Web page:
An Objective ‘breaks down aims into clearly defined steps with a beginning and end that can be measured.’
Your objectives can be broken down into more specific actions that can be achieved within an agreed period.

Jargon Box

Aims and objectives are often used to write an ‘action plan’. An action plan is usually in the form of What you will do, why you are doing it, who will do it, where and when (or What, Why, Who, Where and When!).

SMART Objectives: SMART is also used to help you to develop objectives. It stands for Specific, Measureable, Achievable, Realistic and Time-bound. Do you find this confusing? We do, so we just used SAM instead - Specific, Achievable and Measureable).


Outcomes, Outputs and Targets

An Output is ‘the amount of something produced.’
To measure an output is to measure what you have done or the effort you have made. To measure an outcome is to measure the end result, not the work involved in getting there.

A community project in Talygarn was paid for putting on courses in their community. They had to put on 10 courses, that was their target.
They put on all the courses and met their targets. The output was 10 courses delivered.
However, no-one turned up!
There was an output – training was delivered. But there was no outcome. No-one turned up and no-one learned anything.

What should have they been asked to do?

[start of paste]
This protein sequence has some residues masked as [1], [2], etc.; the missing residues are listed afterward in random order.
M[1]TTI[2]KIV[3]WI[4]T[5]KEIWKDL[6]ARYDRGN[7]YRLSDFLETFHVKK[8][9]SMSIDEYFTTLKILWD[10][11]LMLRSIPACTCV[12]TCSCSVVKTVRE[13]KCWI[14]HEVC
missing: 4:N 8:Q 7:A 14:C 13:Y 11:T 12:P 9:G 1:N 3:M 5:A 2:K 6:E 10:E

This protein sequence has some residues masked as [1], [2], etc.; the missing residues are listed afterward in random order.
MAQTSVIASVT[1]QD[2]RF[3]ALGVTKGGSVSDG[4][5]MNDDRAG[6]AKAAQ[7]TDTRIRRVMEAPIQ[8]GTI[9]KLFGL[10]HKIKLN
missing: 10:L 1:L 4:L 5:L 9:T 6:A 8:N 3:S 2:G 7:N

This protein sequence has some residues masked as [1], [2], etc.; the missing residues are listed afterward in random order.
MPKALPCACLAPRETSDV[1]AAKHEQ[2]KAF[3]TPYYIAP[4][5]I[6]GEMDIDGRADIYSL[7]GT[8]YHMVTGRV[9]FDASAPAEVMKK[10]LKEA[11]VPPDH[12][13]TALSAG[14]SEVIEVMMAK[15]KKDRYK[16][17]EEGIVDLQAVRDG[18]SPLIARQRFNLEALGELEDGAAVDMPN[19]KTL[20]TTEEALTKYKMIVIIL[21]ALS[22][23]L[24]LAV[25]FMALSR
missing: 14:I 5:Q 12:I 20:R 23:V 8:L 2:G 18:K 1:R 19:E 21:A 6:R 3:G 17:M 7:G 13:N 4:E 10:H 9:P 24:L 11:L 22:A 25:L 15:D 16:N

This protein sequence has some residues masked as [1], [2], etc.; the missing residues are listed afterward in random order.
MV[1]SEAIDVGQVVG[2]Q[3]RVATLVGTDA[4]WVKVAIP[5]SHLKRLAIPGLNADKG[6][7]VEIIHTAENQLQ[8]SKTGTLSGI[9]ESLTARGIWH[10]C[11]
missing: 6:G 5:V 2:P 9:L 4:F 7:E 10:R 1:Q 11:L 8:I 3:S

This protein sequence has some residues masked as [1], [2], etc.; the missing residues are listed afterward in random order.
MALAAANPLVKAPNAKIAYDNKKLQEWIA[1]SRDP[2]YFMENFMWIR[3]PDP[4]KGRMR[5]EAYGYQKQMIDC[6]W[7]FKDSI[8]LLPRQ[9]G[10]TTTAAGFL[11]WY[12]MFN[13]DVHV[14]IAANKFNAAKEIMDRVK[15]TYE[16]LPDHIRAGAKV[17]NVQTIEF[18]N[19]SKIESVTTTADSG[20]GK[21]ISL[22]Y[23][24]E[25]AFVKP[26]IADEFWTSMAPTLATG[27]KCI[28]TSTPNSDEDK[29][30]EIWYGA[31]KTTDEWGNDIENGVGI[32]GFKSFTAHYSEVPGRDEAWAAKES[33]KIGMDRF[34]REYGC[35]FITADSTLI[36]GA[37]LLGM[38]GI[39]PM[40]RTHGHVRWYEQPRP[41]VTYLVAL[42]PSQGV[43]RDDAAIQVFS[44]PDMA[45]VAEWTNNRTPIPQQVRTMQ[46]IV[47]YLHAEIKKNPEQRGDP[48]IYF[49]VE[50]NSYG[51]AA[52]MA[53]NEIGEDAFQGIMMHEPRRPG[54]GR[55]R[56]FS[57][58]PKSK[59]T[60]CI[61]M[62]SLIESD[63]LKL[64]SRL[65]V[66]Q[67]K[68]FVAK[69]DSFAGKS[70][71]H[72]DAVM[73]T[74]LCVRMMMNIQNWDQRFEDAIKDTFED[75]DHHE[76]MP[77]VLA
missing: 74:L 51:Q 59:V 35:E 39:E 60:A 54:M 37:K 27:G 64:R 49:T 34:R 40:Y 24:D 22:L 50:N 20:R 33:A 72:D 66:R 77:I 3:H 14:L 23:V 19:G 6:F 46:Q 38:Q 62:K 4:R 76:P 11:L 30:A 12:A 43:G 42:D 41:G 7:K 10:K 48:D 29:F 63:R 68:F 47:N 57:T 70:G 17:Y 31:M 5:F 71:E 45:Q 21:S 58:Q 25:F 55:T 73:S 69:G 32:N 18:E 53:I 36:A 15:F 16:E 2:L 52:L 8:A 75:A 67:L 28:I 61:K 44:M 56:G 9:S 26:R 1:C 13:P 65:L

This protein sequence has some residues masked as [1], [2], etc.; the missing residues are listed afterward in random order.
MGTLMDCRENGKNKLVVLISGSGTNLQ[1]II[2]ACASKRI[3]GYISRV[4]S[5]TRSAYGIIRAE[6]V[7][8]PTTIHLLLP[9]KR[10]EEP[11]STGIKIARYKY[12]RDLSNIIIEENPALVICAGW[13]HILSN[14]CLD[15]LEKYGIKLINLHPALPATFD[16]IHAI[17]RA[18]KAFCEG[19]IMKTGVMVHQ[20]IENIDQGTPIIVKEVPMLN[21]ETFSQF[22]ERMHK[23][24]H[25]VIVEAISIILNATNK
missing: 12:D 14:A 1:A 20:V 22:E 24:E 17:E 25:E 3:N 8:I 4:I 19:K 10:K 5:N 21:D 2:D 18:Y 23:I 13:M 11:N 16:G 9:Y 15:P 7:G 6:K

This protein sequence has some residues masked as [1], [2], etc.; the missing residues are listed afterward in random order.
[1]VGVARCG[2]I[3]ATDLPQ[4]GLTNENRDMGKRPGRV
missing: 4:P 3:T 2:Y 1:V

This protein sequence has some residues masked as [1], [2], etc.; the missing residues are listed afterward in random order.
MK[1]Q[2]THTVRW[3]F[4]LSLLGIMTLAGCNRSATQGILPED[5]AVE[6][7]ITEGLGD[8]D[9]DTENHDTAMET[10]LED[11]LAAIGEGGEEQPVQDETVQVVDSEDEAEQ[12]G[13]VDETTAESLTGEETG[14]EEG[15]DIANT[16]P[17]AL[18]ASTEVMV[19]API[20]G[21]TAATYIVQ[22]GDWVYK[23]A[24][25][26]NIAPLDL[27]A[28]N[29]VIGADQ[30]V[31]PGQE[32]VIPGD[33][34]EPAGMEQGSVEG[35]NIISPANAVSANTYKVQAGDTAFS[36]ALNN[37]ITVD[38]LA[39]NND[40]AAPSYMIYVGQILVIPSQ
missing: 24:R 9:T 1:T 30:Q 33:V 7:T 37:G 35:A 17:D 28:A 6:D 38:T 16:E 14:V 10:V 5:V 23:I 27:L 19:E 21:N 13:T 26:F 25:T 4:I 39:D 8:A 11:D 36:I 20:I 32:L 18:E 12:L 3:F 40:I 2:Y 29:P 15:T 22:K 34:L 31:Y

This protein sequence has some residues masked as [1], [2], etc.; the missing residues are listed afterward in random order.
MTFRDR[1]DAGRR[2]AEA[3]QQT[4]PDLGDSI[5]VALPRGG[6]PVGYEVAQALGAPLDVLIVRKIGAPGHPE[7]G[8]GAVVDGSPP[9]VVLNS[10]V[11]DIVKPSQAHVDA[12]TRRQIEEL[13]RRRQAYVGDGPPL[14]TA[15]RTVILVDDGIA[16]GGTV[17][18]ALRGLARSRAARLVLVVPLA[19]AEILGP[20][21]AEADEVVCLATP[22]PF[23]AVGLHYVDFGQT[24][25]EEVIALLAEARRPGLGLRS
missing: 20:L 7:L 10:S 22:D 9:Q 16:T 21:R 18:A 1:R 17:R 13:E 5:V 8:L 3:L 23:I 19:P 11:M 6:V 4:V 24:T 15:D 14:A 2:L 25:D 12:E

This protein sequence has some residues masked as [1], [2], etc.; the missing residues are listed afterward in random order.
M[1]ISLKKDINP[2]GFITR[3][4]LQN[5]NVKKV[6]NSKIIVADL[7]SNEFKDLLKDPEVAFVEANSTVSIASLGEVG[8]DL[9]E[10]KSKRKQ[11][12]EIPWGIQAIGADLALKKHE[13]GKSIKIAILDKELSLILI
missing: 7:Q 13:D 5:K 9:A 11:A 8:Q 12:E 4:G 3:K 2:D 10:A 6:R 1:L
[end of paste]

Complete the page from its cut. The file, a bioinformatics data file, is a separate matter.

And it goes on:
A starting point would have been to count the number of people turning up to take part on the course! It would also have been useful to know how many people finished the course.
But if we want to know what the outcome is, we want to find out what people gained from the course. This could be confidence, meeting new people, learning a new skill or gaining a qualification.

A Target is ‘an objective or result towards which efforts are directed.’

Targets are often very specific, set by you or others, that you aim to achieve within a set time. Targets can be useful in setting a clear measure of what you aim to do by when. However, they can cause problems when you concentrate only on the target. For example, when there are too many targets, it is difficult to decide which is the most important. Sometimes people concentrate only on the target, and sometimes forget about why the target was set in the first place. Targets are best used as a tool to achieve your outcome, not an end in themselves.

Performance Indicators are ‘key bits of information that are used to define and measure performance.’

People have tried to improve the use of targets by looking for better measures that tell you and others more about what you are providing. That is, they are good indicators of how well you are doing. People use the terms performance indicators (or PI’s) or key performance indicators (or kpi’s).

Soft or Hard Outcomes?

A hard outcome is easy to fix, define and measure. It may be number of qualifications gained or jobs taken up. As a result people have often steered towards using hard outcomes to show they are making a difference because they are thought to be easier to demonstrate.